Actions by federal regulators to boost investor confidence in bank stocks appear to have had little impact, as exchanges stepped in to halt trading in four stocks Monday morning due to “volatility.”
The four stocks halted were PacWest Bancorp, Zions Bancorporation, First Republic Bank and Regions Financial.
First Republic’s shares were down nearly 75 percent shortly after markets opened after dropping by what Bloomberg said was “a record 67% at the open before trading halted.”
BREAKING: First Republic Bank shares drop by record 67% at the open before trading halted https://t.co/iB5QEbeIcX pic.twitter.com/GshnUFoIUy
— Bloomberg Markets (@markets) March 13, 2023
In an attempt to keep the sudden collapse of Silicon Valley Bank last week from causing widespread panic across the national banking system, the Treasury Department, Federal Deposit Insurance Corporation and the Federal Reserve stepped in with what Axios described as “aggressive new actions.”
Following the trading halts, U.S. stocks in general began moving in a positive direction. The Dow Jones Industrial Average of stocks was up about 0.7 percent at 11:30 Eastern Monday morning.
The federal agencies cited “systemic risk” to the industry in guaranteeing all SVB depositors fully, despite the normal $250,000 limit on deposit insurance.
“Depositors will have access to all of their money starting Monday, March 13,” said a joint statement from the Treasury, Fed, and FDIC.
“No losses associated with the resolution of Silicon Valley Bank will be borne by the taxpayer.”
The FDIC, which is funded by banks, will cover those expenses, the statement claimed.
“Any losses to the Deposit Insurance Fund to support uninsured depositors will be recovered by a special assessment on banks, as required by law,” according to the statement. [Of course, those assessments will be passed on to the banks’ customers in one way or another, so in actually, all of these losses will be borne by taxpayers eventually. — Ed. note]
The joint statement can be read in its entirety here:
The following statement was released by Secretary of the Treasury Janet L. Yellen, Federal Reserve Board Chair Jerome H. Powell, and FDIC Chairman Martin J. Gruenberg:
Today we are taking decisive actions to protect the U.S. economy by strengthening public confidence in our banking system. This step will ensure that the U.S. banking system continues to perform its vital roles of protecting deposits and providing access to credit to households and businesses in a manner that promotes strong and sustainable economic growth.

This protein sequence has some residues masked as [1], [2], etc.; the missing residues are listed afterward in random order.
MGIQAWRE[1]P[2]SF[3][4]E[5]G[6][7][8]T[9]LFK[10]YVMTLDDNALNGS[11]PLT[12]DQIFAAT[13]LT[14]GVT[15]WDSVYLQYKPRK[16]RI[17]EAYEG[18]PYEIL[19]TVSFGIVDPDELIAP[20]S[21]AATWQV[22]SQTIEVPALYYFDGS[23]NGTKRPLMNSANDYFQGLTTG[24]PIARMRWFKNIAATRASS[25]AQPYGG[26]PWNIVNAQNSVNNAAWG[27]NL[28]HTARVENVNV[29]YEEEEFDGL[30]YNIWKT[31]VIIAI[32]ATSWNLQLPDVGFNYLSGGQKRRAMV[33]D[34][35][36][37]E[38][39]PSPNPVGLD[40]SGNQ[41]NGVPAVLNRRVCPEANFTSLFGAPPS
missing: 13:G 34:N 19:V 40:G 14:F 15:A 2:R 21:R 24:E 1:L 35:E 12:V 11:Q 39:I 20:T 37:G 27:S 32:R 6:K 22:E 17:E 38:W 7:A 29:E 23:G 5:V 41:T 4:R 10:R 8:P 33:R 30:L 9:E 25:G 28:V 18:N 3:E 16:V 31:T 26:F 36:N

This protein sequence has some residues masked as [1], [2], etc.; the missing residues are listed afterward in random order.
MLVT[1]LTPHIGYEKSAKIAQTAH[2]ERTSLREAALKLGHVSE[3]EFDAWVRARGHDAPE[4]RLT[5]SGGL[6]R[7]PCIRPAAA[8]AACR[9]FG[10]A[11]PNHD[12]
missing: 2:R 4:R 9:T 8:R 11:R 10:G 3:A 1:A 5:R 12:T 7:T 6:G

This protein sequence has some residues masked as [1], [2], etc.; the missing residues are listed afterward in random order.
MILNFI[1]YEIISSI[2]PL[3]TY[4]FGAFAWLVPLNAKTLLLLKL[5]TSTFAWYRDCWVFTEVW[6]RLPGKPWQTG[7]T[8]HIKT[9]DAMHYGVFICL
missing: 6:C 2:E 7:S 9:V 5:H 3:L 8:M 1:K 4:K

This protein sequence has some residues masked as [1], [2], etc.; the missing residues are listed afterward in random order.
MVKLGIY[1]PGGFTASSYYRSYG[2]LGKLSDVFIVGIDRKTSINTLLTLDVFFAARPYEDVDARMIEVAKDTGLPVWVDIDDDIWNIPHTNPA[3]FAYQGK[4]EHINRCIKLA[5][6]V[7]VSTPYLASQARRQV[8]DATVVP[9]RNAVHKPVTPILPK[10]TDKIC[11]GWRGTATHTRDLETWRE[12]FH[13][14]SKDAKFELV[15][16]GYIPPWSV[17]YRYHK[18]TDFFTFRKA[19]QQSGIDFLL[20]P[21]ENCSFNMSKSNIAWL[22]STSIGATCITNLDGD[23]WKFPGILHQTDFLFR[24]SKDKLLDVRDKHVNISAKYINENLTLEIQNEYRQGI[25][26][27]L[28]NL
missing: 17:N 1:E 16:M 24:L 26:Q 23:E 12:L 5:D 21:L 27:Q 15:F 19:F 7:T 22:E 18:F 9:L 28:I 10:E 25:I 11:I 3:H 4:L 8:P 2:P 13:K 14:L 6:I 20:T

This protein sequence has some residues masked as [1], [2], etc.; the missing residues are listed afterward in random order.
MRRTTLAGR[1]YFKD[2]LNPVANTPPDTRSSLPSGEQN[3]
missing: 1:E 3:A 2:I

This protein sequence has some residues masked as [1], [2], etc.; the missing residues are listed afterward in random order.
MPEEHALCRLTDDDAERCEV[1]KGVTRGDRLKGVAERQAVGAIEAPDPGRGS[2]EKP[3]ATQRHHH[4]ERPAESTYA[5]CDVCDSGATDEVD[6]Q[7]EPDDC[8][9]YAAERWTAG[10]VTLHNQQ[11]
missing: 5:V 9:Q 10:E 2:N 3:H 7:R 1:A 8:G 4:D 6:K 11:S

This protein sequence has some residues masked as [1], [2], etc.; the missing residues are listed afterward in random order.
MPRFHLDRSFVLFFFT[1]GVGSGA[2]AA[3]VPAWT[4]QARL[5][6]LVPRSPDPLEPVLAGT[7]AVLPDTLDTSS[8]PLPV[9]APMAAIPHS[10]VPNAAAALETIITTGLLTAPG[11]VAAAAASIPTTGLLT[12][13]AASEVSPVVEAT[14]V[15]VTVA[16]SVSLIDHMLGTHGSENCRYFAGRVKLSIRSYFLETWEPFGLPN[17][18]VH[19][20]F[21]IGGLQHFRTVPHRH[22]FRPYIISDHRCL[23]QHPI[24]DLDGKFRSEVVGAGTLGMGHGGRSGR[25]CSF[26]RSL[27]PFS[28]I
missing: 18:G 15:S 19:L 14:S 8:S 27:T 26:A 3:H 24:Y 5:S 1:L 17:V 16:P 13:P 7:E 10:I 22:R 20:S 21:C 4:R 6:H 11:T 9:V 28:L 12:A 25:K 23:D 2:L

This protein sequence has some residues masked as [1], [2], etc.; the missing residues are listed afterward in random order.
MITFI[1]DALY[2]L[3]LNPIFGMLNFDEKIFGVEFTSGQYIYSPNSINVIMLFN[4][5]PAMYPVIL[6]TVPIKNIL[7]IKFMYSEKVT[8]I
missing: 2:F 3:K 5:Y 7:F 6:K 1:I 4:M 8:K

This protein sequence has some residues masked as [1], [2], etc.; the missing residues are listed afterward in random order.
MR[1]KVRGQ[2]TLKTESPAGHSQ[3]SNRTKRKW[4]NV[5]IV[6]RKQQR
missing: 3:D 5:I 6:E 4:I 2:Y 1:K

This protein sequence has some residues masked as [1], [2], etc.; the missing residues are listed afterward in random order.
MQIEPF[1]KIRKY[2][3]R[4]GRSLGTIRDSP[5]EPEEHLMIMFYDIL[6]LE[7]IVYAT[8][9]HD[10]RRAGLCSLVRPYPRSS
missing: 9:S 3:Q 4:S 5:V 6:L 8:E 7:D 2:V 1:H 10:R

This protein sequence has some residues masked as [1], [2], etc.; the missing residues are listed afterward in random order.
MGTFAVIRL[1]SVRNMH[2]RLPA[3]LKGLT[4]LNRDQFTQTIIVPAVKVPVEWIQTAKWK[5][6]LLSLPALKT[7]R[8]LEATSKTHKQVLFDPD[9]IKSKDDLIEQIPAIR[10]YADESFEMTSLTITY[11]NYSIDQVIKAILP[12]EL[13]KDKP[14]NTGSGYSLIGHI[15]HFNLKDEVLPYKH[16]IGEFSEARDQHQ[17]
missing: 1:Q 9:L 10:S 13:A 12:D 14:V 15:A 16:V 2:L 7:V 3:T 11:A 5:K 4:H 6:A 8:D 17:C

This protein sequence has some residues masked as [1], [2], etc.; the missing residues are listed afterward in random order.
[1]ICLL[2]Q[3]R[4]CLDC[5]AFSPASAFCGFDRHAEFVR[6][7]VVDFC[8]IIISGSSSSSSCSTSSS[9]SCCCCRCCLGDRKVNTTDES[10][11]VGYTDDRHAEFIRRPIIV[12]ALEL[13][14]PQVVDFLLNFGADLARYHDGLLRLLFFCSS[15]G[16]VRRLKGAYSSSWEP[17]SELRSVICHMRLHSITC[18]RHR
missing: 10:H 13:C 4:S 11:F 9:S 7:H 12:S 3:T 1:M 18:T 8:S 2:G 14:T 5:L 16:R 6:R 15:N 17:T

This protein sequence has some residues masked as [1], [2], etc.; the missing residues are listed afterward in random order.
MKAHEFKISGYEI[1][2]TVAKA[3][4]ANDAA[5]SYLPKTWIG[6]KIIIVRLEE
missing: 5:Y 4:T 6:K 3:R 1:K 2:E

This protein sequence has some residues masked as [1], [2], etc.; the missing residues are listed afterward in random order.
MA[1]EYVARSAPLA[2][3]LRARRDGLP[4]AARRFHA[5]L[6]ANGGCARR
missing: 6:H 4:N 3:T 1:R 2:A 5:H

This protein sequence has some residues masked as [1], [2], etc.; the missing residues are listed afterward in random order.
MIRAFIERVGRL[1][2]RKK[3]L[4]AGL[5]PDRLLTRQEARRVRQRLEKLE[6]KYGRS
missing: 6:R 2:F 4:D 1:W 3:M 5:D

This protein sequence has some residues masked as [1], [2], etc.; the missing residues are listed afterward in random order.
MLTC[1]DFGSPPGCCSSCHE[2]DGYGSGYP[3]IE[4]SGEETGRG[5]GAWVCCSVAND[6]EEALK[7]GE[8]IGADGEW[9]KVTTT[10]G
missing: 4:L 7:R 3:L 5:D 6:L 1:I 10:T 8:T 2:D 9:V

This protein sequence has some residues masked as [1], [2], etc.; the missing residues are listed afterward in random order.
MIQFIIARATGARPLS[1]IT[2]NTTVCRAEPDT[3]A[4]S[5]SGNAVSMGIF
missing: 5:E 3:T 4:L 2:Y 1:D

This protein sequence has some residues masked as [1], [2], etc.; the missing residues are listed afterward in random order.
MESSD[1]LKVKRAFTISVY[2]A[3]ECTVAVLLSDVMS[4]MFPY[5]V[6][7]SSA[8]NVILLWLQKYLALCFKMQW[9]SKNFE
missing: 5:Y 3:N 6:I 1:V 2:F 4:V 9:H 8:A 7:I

After receiving a recommendation from the boards of the FDIC and the Federal Reserve, and consulting with the President, Secretary Yellen approved actions enabling the FDIC to complete its resolution of Silicon Valley Bank, Santa Clara, California, in a manner that fully protects all depositors. Depositors will have access to all of their money starting Monday, March 13. No losses associated with the resolution of Silicon Valley Bank will be borne by the taxpayer.
We are also announcing a similar systemic risk exception for Signature Bank, New York, New York, which was closed today by its state chartering authority. All depositors of this institution will be made whole. As with the resolution of Silicon Valley Bank, no losses will be borne by the taxpayer.
Shareholders and certain unsecured debtholders will not be protected. Senior management has also been removed. Any losses to the Deposit Insurance Fund to support uninsured depositors will be recovered by a special assessment on banks, as required by law.
Finally, the Federal Reserve Board on Sunday announced it will make available additional funding to eligible depository institutions to help assure banks have the ability to meet the needs of all their depositors.
The U.S. banking system remains resilient and on a solid foundation, in large part due to reforms that were made after the financial crisis that ensured better safeguards for the banking industry. Those reforms combined with today’s actions demonstrate our commitment to take the necessary steps to ensure that depositors’ savings remain safe.
This article appeared originally on The Western Journal.